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Bucks GM John Hammond, in a lengthy interview aired during the final Bucks broadcast, was not in the apologetic mood that the press found Scott Skiles in at seasons end.  Hammond was anything but, in fact, as he was feisty in defending his history of winning — “I’ve always won.”  And, as expected, Hammond played the injury card.

Bucks players missed 277 total games last season, and, that of course, explains their poor record.  But not everything.

The injuries do not explain the Bucks’ Jekyll and Hyde management of them, which varied from pushing players back too soon early on to the opposite approach in the 2nd half.   The Bucks didn’t realize Brandon Jennings had a fractured foot until he had played five quarters on it, for example.  They then monitored his minutes a bit too much for his (or anybody else’s) liking when he returned.

The injuries do not explain the chemistry lost from last season due to Hammond’s offseason moves.

In particular and most importantly, the injuries do not fully explain the Bucks’ abysmal backcourt play.  Nor do the injuries change the fact that Hammond in the offseason cleared from the Bucks 2010 bench every last guard who played behind Jennings or John Salmons.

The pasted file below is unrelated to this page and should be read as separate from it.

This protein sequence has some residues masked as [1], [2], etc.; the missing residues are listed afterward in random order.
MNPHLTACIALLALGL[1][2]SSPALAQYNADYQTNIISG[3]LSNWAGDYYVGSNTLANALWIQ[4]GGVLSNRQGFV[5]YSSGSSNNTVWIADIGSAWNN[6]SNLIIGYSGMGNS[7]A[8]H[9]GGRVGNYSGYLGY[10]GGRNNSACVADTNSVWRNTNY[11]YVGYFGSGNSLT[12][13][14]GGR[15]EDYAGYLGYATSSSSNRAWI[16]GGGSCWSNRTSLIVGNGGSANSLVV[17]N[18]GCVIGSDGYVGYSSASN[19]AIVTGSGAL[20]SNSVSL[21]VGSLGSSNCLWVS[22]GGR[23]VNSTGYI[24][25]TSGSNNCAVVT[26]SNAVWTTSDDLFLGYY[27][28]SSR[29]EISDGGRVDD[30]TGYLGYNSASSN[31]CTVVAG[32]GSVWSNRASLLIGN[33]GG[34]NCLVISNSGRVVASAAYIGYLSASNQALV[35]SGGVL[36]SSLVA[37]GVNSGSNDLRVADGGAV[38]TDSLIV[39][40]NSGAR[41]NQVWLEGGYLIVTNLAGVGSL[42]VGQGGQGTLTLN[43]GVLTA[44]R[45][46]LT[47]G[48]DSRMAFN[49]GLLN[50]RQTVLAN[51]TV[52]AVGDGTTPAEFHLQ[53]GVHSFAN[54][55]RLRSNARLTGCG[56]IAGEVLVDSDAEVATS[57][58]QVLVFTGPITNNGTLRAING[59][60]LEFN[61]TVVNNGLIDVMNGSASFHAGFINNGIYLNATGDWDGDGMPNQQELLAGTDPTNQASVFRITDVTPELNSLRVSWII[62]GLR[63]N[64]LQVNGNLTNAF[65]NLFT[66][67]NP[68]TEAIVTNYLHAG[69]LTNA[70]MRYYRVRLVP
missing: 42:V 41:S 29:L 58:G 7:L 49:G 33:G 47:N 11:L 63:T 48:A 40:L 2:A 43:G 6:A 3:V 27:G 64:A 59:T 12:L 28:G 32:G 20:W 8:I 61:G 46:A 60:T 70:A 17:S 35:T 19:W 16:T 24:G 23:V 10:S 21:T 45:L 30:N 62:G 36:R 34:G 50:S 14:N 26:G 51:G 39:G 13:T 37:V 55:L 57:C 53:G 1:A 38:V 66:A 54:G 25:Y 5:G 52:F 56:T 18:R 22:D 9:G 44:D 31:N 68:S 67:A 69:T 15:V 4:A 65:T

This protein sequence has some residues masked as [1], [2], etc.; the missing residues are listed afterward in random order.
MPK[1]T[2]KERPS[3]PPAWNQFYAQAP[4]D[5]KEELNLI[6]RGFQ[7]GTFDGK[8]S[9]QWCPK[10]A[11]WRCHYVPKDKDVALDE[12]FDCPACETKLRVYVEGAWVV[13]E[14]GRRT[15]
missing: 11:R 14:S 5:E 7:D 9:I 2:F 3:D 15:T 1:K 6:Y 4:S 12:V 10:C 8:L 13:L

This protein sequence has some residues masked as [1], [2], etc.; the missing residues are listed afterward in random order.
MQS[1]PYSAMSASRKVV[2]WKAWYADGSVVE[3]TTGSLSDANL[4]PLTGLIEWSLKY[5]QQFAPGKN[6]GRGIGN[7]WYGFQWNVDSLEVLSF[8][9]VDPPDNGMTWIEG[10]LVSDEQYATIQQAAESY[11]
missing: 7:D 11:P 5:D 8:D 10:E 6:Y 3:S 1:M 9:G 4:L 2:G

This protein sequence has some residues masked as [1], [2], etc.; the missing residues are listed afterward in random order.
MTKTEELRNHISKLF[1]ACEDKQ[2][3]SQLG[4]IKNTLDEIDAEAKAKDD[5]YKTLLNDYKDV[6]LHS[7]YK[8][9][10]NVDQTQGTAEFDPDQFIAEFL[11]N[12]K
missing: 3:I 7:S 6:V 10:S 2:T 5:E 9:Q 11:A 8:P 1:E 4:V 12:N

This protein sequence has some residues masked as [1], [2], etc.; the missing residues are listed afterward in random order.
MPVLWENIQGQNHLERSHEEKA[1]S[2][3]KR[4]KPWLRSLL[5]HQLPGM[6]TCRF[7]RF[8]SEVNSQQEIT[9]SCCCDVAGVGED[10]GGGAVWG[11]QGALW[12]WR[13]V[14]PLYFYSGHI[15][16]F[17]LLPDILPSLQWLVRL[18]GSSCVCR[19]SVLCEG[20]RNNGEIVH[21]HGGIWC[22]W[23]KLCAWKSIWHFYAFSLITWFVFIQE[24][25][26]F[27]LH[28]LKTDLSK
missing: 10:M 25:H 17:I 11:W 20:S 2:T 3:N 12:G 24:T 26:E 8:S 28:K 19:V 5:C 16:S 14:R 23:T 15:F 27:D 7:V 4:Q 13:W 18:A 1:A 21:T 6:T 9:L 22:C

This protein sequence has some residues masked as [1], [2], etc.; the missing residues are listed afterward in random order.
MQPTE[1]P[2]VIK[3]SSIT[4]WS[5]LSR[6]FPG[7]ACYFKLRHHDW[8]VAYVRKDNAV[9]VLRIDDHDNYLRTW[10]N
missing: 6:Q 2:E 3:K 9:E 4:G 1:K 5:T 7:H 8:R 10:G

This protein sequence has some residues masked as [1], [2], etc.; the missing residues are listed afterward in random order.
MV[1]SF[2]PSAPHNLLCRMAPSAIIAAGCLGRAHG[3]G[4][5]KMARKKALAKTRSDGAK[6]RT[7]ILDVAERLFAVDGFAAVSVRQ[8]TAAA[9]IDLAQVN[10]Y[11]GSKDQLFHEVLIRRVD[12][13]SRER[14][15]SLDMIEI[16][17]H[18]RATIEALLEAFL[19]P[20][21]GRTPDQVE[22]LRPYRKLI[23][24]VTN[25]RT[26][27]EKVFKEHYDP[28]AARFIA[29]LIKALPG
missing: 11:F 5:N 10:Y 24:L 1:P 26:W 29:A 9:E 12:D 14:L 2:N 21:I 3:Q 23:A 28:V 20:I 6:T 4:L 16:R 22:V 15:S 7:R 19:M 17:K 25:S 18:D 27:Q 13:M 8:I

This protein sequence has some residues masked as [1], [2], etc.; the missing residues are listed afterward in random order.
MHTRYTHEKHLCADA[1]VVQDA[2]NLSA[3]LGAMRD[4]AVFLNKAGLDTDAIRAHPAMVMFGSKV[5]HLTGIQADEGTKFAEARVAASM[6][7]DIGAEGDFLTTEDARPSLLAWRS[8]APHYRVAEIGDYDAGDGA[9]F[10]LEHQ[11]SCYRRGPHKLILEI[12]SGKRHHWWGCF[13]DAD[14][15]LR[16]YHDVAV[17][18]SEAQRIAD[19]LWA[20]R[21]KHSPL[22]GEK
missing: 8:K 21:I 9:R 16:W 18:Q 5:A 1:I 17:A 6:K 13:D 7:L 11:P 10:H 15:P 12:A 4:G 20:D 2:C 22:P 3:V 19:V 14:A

Salmons and Jennings were healthy at the same time for less than half of the season, and as a result both players struggled mightily to find an offensive groove.   Behind them, it took about half a season for the Bucks to realize that Keyon Dooling wasn’t competent to run the point.  Beyond Dooling there was the ever-entertaining, yet often-aggravating adventure that is pint-sized veteran Earl Boykins.  Other than Earl, the Bucks were forced to sign Garrett Temple to two short term contracts.  Shooting guard Chris Douglas-Roberts, acquired from New Jersey in the offseason, had some moments but rode the bench.  CD-R doesn’t think he’ll be back next year, no hard feelings.

Gone were Luke Ridnour, Royal Ivey and Jerry Stackhouse in free agency.  Gone was Charlie Bell to Golden State in the Corey Maggette deal.  Gone was Jodie Meeks to the 76ers last February in a trade for Ivey, center Primoz Brezec and a draft pick (injured Darington Hobson) who the Bucks cut in December.

Gone was any sense of backcourt continuity or bench experience with Skiles’ offensive and defensive demands.  This was painfully obvious in December and January while Jennings was sidelined with the foot fracture.

Gone was a spot in the playoffs.

The honest approach for the 2010 NBA Executive of the Year would be to own up — like Skiles did — to his share of the responsibility, but that would run against the grain of Hammond’s past practice with the press (and, by extension, the fan base); and he apparently doesn’t believe it’s in his best interest.